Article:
Mr. Spurlock, who scored a Sundance hit with ”Super Size Me” in 2004, returns with ”Where in the World Is Osama Bin Laden?,” which features the filmmaker’s whimsical journey through the Middle East to track down the al Qaeda head.

There are a record seven films from the Middle East, but many of them focus on the fringes of society there rather than the war in Iraq. ”Slingshot Hip Hop” examines the rap scene in Palestine, where the music is charged with lyrics about poverty and politics. ”Be Like Others” chronicles the lives of Iranian transsexuals and the rise of gender-reassignment surgery in the country. And ”Strangers,” an Israeli film, follows the love story between an Israeli man and Palestinian woman who meet during the World Cup finals in Germany.

Sundance began in 1978 as the Utah/US Film Festival; Robert Redford took it over in 1985 to showcase American independent film; it was renamed the Sundance Film Festival in 1991. Many of today’s most famous filmmakers got their big break at Sundance, including Kevin Smith, Quentin Tarantino and Jim Jarmusch. The event has also launched such films as ”sex, lies, and videotape,” ”Clerks” and ”The Blair Witch Project.”

Social activities pack the Sundance calendar, including concerts and presentations featuring some of the singers from this year’s films (Patti Smith and U2’s Bono are expected) and late-night parties beginning at 3 a.m. and ending only after the first screenings start around 8 a.m.

Not everyone enjoys the hoopla. Errol Morris, the Academy Award-winning documentary filmmaker, likens Sundance to ”spending a week in a meat locker. … I’d rather be eviscerated by the Iroquois than go,” he says. Mr. Morris’s film ”A Brief History of Time” won the Grand Jury Prize at Sundance in 1992. ”Sundance has been very kind to me,” he says, ”but I have logged my time.”



Michael Haneke’s shot-by-shot remake of his 1997 Austrian psychological thriller of the same name. This English-language version features Naomi Watts and Tim Roth as parents who, with their son, are inexplicably terrorized by two polite young men. Resembling at times an interactive videogame, the movie toys with the audience’s acceptance of and complicity in brutality.

BOTTOM LINE: Picked up for distribution by Warner Independent Pictures, ”Funny Games” opens at theaters in mid-March.


The first feature film from Noam Murro, who has directed commercials for Nike, Powerade, Adidas and Saturn. It’s the story of a dysfunctional family struggling to recover from the loss of their mother. Dennis Quaid is the widowed literature professor who has turned inward, neglecting his kids and falling for a former student (Sarah Jessica Parker). Ellen Page (”Juno”) is his alienated, overachieving daughter.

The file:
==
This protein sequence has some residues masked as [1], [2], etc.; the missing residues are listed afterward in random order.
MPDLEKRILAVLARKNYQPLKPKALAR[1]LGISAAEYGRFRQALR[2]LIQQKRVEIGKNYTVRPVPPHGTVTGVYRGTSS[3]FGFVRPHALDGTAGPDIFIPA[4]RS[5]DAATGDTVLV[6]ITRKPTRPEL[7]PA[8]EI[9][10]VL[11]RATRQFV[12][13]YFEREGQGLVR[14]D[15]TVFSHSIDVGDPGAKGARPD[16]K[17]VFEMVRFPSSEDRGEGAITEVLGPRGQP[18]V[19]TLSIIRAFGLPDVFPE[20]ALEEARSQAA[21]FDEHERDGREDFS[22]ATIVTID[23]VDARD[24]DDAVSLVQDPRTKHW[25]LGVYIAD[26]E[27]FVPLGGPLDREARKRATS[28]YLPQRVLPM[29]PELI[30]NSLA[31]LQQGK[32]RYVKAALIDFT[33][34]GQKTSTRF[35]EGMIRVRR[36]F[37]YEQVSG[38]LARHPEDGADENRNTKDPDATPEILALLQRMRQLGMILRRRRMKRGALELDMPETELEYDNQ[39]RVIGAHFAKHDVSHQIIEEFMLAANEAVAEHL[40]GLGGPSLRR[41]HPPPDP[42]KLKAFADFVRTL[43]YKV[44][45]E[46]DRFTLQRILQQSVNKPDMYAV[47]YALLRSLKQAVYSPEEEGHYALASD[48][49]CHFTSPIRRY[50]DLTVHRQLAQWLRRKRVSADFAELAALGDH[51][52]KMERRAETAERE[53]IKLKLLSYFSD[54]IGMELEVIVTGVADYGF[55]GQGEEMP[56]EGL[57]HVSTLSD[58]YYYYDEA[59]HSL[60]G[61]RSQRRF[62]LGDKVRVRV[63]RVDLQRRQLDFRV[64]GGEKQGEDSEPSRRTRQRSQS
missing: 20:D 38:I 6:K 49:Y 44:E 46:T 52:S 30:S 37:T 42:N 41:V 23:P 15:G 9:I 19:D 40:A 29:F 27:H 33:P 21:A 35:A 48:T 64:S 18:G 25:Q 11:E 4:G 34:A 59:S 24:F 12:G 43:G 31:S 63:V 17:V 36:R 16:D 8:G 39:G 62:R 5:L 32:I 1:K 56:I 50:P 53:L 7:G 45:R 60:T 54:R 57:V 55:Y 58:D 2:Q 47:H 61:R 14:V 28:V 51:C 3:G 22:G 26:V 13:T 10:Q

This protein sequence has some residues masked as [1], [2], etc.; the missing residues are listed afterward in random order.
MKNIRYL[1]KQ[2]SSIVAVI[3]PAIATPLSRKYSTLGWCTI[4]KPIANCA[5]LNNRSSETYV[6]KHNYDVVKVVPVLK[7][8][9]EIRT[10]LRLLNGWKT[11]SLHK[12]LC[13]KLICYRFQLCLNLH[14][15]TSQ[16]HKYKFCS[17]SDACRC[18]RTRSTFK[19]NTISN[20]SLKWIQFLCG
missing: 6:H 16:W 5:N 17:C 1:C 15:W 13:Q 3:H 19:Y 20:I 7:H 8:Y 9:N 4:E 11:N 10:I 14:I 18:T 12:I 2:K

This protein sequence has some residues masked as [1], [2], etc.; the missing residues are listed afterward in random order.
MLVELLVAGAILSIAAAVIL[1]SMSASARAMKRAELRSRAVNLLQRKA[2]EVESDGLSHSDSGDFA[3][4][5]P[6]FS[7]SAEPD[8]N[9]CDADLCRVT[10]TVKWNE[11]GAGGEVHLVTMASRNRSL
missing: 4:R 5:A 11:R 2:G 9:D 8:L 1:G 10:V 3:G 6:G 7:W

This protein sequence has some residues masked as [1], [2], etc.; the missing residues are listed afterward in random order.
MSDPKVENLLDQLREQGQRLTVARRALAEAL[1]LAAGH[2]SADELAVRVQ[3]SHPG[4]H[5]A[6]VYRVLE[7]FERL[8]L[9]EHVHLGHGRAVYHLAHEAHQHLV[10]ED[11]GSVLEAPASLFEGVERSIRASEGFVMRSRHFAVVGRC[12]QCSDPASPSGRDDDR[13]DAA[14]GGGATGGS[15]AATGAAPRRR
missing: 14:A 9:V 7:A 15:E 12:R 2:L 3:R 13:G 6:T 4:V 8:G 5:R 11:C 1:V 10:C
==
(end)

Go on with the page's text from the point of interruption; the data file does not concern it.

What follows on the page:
BOTTOM LINE: Miramax and Groundswell co-produced, and Miramax will release it in April.


Director Jonathan Levine recounts a tale of growing up white, privileged and depressed in Manhattan in the summer of ’94. Rudy Giuliani is mayor, and hip-hop and marijuana are the rage. Luke Shapiro (Josh Peck, of ”Drake & Josh”) and his therapist (Ben Kingsley) find unlikely similarities in their lives, in sessions Luke pays for in weed.

BOTTOM LINE: Contains perhaps the festival’s most eagerly anticipated moment on film: a long lip-lock that Mr. Kingsley shares with Mary-Kate Olsen.


Burnt-out and bored with their lives, two sisters (Amy Adams, Emily Blunt), start a lucrative new business: biohazard-waste removal. What follows is a nightmarish version of the American dream, as the sisters follow their star and clean up after murderers and suicides. From the producers of the 2006 hit comedy ”Little Miss Sunshine.”

BOTTOM LINE: Expectations are high, but Sundance Director Geoffrey Gilmore says it isn’t strictly a comedy. ”It has humor, but a different kind,” he says.


From Jordan, this Arabic-language film with English subtitles is the story of an airport janitor and a gang of children, who mistake him for a pilot. He obliges with tales of world travel – which he has experienced only through books and chitchat at work with travelers. First-time director Amin Matalqa, 31, cast the children’s roles in Jordanian orphanages.

BOTTOM LINE: One of the first independent features to emerge from Jordan, the film is expected attract major attention from buyers.


The director of ”Super Size Me” takes on the world’s most wanted man. Morgan Spurlock says a nagging question led him to his new subject: ”What kind of world creates an Osama Bin Laden?” His search throughout the Middle East is an unvarnished portrait of a region and its peoples.

BOTTOM LINE: While expected to make a splash, the film isn’t for sale: Harvey Weinstein paid more than $2 million for North American distribution rights after seeing 15 minutes at the Berlin Film Festival.


First-time director Clark Gregg plumbs the recesses of Colonial theme parks and mother-son relationships in this pitch-dark comedy. Victor, a sex-addicted medical-school dropout, supports his mother, who lives in a private mental hospital, by working as a historical re-enactor by day and a restaurant scam artist by night.

BOTTOM LINE: The film’s main draws are Anjelica Huston and the fact that it is based on a book by the apocalyptic cult novelist Chuck Palahniuk